3. The Farmers (Empowerment and Protection) Agreement of Price Assurance and Farm Services Bill:  This bill states that farmers can enter into ‘farming agreements’ with anyone who is willing to purchase their produce, for a specific time period. The minimum period is one crop season, or one production cycle of livestock.  The maximum period is five years, unless the production cycle is more than five years. The union government says that this will safeguard farmers from buyers/traders who try to cheat them. A key clause in this bill states that “no farming agreement for the sale or purchase of a crop will be valid unless the price paid for such agricultural produce is equal to or greater than MSPs, announced by the Central government for that crop.” The farmer and their trader need to set the price for the produce, the standards and qualities beforehand.

An elderly farmer argues with policemen standing by a barricade as they attempt to move towards Delhi, at the border between Delhi and Haryana state, Friday, Nov. 27, 2020. (AP Photo/Altaf Qadri)

What do farmers fear happening?

While farmers are protesting against all three ordinances, they’re opposing mostly against the provisions of the Trade and Commerce Bill. Their concerns are mainly about sections relating to traders and market fees. Most farming unions fear that reforms will make it less challenging for the private sector to control the pricing for these essential commodities, resulting in privatization of the agricultural sector. The opposition parties say that this law is made to suit big corporations and not farmers who own small pieces of land. They fear that they will lose control to these corporate giants, exporters, wholesalers etc. According to a local news agency, farmers are worried about letting go of the Minimum Support Price, and conducting trade outside the marketplace set up by the APMC, stating that they won’t make enough money. This could lead to farmers auctioning their assets at lower rates, leaving them vulnerable to big corporations.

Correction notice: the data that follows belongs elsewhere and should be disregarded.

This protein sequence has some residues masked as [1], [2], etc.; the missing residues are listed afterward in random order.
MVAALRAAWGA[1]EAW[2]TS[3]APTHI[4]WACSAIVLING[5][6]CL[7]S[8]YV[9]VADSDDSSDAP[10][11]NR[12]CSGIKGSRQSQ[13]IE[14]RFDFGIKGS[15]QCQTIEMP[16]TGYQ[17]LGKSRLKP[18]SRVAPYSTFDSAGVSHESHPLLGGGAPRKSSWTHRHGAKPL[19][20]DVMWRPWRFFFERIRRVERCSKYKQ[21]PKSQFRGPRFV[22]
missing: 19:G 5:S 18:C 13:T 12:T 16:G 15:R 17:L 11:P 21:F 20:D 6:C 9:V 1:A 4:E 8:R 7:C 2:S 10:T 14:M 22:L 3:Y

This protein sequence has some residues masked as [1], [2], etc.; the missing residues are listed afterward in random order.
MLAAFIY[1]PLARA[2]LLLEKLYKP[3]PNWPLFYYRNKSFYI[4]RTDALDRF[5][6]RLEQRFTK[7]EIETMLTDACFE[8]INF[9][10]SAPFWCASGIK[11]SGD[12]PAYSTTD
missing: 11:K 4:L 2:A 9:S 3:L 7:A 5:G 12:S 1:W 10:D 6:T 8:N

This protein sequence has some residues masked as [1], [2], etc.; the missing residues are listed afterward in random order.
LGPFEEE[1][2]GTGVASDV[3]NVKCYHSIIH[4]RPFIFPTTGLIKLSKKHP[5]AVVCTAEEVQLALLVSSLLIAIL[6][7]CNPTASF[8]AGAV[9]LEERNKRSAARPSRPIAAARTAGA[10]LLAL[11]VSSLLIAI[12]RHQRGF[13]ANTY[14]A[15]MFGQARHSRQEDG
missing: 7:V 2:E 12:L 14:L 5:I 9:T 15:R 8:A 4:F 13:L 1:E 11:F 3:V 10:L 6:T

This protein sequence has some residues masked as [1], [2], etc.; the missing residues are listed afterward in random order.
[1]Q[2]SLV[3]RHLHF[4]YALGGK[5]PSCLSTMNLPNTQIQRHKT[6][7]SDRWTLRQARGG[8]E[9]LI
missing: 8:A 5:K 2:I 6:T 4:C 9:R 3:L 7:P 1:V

Why are only farmers from Punjab and Haryana protesting these reforms?

The protests are loudest in these states, as the government’s procurement system and MSP mechanism do not benefit farmers from all states. The Indian government sets MSP on 23 crops, but only wheat and rice are procured in significantly larger quantities. In both Punjab and Haryana, the MSP on wheat has been high, making it tough for farmers in these states to let go of this Minimum Support Price. 

Protesting farmers shout slogans as they clash with policemen while attempting to move towards Delhi, at the border between Delhi and Haryana state(AP Photo/Altaf Qadri)

What is the government’s take on this?
The central ministers and prime minister Narendra Modi have constantly tried to reassure farmers that the government has no plans to end the government procurement system nor the MSP policy. Union home minister Amit Shah said these reform laws were made for the welfare of farmers.
“The new farm laws are meant for the welfare of farmers,” he said at a rally in Hyderabad.
“After a long time the farmer is going to come out of a locked system. Whoever wants to oppose it politically let them do it. I have never said the farmers’ protest is political and would never say (that it is political).”


Indian prime minister Narendra Modi also tried to pacify thousands of farmers protesting these agriculture laws.
“The new agricultural laws have been brought in for benefit of the farmers,” Modi said at a rally in Varanasi.
“Reforms are being done in the interest of farmers, which will give them more options.”